War broke out between Russia and Japan in 1904. With the war still continuing in 1905, US President Theodore Roosevelt attempted to broker a deal between the two powers to bring about peace. An end result was that Roosevelt controversially became the first American to win the Nobel Peace Prize. Steve Strathmann explains.
You can read an article on Theodore Roosevelt and the American conservation movement here.
In 2009, President Barack Obama was awarded the Nobel Peace Prize. He proved to be a controversial choice. The president had been in office for less than a year and the nominations deadline was only eleven days after his inauguration. The prize committee stated that its reason for giving Obama the award was to support the president in his efforts to solve global issues.
Since the first Nobel Peace Prize was awarded in 1901, there have periodically been recipients that have had their qualifications questioned. While President Obama was one of the most recent, an early controversial choice was also an American president: Theodore Roosevelt.
The Russo-Japanese War
Russia and Japan went to war in February of 1904. The two empires had been trying to increase their spheres of influence throughout the Far East and wanted some of the same territory. The Russians occupied Port Arthur (today’s Lüshunkou District, People’s Republic of China), which gave them an ice-free naval base on the Pacific Ocean. The Japanese had once held the port and felt it was unfairly taken from them. Meanwhile, the Japanese were gaining influence in nearby Korea. The Russians looked at this as a threat to Manchuria, which had been under their control since 1900.
The conflict began with a surprise attack on Port Arthur, which eventually settled into a long siege. The war continued to spread into Korea and the Sea of Japan. The Japanese armed forces, whose officers were trained by the British and Germans, were victorious more often than not, but the wins were costly in men and material. The Russians, who believed that the upstart Japanese could not defeat a Western power, continued to throw more of their forces into a losing cause. The most costly decision they made was to send their Baltic Fleet halfway around the world, only to have it destroyed in the Battle of Tsushima on May 27-28, 1905.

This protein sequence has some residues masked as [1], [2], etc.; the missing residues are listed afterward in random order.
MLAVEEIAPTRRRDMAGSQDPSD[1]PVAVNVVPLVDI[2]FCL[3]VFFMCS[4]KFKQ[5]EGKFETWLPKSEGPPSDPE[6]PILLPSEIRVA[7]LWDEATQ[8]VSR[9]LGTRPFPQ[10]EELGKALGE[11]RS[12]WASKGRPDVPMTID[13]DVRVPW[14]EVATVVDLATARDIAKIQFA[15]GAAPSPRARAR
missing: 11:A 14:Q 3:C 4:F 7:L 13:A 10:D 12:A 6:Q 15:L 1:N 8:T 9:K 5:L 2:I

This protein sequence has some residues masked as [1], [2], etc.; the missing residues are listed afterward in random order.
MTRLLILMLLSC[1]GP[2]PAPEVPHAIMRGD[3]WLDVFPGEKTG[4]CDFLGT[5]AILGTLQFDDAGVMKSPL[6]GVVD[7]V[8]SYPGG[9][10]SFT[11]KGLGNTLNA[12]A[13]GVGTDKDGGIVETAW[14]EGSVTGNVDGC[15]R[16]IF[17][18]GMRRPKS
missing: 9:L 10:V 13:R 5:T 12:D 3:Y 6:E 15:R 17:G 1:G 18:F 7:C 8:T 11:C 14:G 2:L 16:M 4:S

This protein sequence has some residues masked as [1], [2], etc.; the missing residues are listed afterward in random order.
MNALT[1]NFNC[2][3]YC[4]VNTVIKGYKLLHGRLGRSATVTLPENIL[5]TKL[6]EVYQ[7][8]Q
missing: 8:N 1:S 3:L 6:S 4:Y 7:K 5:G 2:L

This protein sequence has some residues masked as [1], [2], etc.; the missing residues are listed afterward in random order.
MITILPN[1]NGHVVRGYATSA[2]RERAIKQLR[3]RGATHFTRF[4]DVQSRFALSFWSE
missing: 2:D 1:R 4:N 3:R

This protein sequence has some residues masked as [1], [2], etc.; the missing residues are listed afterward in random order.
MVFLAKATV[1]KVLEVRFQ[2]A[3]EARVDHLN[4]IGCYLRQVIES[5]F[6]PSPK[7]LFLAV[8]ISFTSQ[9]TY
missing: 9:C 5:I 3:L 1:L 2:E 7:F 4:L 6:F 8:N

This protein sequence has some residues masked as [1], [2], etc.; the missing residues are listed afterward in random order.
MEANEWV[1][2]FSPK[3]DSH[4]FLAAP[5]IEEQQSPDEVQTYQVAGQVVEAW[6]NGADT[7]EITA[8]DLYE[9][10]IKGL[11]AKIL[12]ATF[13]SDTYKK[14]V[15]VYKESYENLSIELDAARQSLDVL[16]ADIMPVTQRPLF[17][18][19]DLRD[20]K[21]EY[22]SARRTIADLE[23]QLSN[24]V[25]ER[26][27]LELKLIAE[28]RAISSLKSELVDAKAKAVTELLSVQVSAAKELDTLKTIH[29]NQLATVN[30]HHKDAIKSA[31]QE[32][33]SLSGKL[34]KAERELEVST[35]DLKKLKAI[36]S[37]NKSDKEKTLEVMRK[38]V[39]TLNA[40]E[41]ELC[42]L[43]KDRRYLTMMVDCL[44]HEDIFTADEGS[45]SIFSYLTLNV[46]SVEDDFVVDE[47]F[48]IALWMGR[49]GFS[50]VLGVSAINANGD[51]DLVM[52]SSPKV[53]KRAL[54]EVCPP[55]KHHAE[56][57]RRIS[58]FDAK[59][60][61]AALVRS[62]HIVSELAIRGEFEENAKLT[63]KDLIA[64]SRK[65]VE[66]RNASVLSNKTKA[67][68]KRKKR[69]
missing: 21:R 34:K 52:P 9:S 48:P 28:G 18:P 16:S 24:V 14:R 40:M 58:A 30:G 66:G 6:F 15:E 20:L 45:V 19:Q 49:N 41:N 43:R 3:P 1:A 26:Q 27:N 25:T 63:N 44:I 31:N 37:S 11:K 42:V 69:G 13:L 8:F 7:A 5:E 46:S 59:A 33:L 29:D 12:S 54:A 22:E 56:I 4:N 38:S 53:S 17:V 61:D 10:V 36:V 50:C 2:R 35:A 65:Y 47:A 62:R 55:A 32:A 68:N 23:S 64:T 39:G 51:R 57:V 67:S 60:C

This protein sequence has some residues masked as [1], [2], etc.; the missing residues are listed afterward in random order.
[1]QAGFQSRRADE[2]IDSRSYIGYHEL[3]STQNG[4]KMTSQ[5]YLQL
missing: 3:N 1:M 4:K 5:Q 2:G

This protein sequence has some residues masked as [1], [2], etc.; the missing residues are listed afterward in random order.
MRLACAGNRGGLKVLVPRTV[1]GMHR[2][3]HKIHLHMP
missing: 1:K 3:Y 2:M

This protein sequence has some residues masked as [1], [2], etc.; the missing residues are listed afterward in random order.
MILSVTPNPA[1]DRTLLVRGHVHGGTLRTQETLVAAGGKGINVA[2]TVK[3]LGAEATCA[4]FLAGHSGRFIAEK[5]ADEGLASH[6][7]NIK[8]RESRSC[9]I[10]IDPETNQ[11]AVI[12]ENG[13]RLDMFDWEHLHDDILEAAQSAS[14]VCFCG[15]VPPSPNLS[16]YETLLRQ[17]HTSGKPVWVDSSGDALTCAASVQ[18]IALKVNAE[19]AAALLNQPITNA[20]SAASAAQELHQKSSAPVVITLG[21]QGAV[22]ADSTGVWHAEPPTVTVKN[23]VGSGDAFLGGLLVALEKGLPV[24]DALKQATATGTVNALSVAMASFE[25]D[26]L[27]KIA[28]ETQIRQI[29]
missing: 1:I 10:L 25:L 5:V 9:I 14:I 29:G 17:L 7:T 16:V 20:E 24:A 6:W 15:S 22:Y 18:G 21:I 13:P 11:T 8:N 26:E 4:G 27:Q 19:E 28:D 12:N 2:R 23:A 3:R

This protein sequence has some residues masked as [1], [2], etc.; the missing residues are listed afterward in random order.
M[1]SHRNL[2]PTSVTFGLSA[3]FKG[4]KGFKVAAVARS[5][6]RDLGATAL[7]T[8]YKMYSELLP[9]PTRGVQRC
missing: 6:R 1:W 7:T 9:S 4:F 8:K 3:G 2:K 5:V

At this point in the war, the Japanese secretly approached the United States about helping broker a peace treaty with Russia. They knew that despite having the upper hand, they would soon run out of money if the war continued. Theodore Roosevelt was hoping to maintain a balance of power in the Pacific Ocean, which he felt would favor American trade. Through Secretary of War William Howard Taft, the president said he would assist in the peace process if the Japanese agreed to maintain the Open Door Policy in Manchuria. The Japanese said they would, so Roosevelt approached the Russians.
The Russians proved difficult to bring to the peace table. Tsar Nicholas II still believed that his forces would defeat the Japanese, despite the fact that two of his three fleets had already been destroyed and his army was unable to produce any significant progress. This was par for the course with the tsar, who refused to accept that his empire was teetering on the edge of revolution.